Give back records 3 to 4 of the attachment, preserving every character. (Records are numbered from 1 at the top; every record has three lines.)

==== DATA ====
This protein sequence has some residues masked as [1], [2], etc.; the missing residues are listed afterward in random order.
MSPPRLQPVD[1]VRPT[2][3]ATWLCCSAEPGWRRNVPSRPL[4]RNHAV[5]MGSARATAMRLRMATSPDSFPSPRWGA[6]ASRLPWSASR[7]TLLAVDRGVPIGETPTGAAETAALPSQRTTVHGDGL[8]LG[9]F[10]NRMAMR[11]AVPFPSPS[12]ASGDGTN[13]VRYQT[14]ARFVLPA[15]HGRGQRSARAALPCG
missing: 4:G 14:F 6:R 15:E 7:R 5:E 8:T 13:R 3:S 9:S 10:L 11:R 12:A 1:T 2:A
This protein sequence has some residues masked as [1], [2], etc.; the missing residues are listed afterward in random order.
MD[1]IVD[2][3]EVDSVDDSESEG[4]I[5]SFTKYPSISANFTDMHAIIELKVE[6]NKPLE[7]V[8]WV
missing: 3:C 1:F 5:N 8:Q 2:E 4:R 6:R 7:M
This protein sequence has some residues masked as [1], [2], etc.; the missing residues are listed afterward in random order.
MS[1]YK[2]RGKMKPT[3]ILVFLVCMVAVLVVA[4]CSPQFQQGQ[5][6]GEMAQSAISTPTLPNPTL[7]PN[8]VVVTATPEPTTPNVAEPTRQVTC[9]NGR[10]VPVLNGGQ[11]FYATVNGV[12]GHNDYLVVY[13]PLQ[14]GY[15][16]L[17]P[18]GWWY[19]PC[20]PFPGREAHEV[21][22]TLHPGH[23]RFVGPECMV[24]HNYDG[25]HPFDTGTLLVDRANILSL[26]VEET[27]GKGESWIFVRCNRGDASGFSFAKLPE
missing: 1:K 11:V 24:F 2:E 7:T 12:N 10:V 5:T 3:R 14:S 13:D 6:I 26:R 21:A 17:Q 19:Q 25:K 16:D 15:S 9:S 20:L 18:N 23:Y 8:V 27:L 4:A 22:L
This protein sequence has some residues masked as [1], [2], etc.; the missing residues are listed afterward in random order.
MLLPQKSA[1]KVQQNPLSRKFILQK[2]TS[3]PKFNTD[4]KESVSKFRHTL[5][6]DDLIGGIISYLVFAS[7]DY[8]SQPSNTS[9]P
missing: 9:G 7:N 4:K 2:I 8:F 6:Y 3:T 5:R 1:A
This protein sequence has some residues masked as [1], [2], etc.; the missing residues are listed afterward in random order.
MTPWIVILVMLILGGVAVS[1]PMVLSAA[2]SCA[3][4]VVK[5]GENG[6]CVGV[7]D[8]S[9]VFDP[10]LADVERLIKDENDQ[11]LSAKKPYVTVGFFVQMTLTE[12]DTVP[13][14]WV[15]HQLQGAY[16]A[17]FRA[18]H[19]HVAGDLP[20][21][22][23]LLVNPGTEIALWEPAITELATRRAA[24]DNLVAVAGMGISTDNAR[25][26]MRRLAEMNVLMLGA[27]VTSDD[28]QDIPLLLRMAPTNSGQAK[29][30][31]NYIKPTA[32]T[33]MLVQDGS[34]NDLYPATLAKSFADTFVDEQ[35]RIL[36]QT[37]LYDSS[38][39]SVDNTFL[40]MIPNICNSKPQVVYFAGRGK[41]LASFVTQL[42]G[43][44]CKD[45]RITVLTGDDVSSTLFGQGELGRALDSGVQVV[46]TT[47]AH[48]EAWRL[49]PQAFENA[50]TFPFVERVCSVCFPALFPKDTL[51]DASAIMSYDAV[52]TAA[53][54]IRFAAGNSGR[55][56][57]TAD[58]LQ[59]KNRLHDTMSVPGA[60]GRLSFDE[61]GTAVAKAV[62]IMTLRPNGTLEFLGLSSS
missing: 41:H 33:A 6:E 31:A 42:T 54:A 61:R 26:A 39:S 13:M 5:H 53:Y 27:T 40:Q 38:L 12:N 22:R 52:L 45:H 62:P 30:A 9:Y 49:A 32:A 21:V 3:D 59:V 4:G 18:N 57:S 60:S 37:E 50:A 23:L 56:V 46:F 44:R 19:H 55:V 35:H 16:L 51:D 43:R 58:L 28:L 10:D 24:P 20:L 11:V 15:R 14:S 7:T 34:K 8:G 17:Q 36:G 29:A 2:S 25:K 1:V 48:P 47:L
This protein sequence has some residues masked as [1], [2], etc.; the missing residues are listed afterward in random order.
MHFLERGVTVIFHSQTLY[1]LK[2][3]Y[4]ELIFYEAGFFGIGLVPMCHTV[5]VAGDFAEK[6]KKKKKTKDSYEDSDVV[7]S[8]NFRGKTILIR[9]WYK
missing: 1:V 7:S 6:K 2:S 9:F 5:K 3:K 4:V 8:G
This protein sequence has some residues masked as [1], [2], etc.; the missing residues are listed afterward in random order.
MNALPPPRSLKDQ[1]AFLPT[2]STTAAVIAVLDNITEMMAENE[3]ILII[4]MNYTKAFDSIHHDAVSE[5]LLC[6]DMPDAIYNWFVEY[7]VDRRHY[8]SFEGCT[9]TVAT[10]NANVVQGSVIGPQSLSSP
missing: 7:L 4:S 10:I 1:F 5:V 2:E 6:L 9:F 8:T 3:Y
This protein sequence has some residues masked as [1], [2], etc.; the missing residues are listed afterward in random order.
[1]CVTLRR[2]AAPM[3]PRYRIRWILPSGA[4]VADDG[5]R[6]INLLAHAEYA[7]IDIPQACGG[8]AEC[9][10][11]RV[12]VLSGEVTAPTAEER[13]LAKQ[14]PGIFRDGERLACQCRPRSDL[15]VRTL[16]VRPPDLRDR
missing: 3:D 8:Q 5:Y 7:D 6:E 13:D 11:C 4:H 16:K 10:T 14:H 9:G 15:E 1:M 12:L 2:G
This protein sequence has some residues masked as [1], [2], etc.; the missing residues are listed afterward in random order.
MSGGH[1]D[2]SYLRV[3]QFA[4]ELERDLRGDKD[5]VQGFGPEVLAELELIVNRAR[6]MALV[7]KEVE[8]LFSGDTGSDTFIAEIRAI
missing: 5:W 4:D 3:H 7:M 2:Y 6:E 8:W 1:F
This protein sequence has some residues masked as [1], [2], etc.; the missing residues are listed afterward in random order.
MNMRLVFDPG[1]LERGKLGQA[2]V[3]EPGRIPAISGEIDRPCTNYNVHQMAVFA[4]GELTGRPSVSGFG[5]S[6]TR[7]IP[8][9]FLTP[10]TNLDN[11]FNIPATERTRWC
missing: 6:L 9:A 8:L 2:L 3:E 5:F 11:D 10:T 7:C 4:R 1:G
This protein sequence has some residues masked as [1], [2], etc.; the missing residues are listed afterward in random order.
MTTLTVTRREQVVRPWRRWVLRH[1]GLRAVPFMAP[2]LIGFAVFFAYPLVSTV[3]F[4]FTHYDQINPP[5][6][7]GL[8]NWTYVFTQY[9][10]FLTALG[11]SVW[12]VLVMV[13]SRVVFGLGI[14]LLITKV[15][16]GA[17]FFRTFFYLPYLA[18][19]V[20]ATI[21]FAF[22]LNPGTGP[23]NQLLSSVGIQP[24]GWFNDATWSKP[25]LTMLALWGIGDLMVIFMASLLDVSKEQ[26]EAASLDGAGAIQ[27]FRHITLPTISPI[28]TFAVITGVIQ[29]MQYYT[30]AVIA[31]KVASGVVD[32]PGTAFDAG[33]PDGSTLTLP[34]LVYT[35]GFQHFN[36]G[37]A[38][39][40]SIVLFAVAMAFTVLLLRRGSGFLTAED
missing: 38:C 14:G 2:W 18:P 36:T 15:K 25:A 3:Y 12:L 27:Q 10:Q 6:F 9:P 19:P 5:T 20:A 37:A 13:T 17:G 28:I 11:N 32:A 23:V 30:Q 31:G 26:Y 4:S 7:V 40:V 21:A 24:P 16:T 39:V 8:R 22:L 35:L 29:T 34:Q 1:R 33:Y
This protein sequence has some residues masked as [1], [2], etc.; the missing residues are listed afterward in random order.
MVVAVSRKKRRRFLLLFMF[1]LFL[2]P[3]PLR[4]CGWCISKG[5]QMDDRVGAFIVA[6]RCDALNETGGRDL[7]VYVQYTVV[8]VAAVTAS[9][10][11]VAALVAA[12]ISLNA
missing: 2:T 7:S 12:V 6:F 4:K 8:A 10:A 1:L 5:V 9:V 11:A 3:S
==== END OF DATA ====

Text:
This protein sequence has some residues masked as [1], [2], etc.; the missing residues are listed afterward in random order.
MS[1]YK[2]RGKMKPT[3]ILVFLVCMVAVLVVA[4]CSPQFQQGQ[5][6]GEMAQSAISTPTLPNPTL[7]PN[8]VVVTATPEPTTPNVAEPTRQVTC[9]NGR[10]VPVLNGGQ[11]FYATVNGV[12]GHNDYLVVY[13]PLQ[14]GY[15][16]L[17]P[18]GWWY[19]PC[20]PFPGREAHEV[21][22]TLHPGH[23]RFVGPECMV[24]HNYDG[25]HPFDTGTLLVDRANILSL[26]VEET[27]GKGESWIFVRCNRGDASGFSFAKLPE
missing: 1:K 11:V 24:F 2:E 7:T 12:N 10:V 5:T 3:R 14:S 13:D 6:I 26:R 21:A 17:Q 19:Q 25:K 16:D 15:S 9:S 20:L 18:N 23:Y 8:V 27:L 4:A 22:L
This protein sequence has some residues masked as [1], [2], etc.; the missing residues are listed afterward in random order.
MLLPQKSA[1]KVQQNPLSRKFILQK[2]TS[3]PKFNTD[4]KESVSKFRHTL[5][6]DDLIGGIISYLVFAS[7]DY[8]SQPSNTS[9]P
missing: 9:G 7:N 4:K 2:I 8:F 6:Y 3:T 5:R 1:A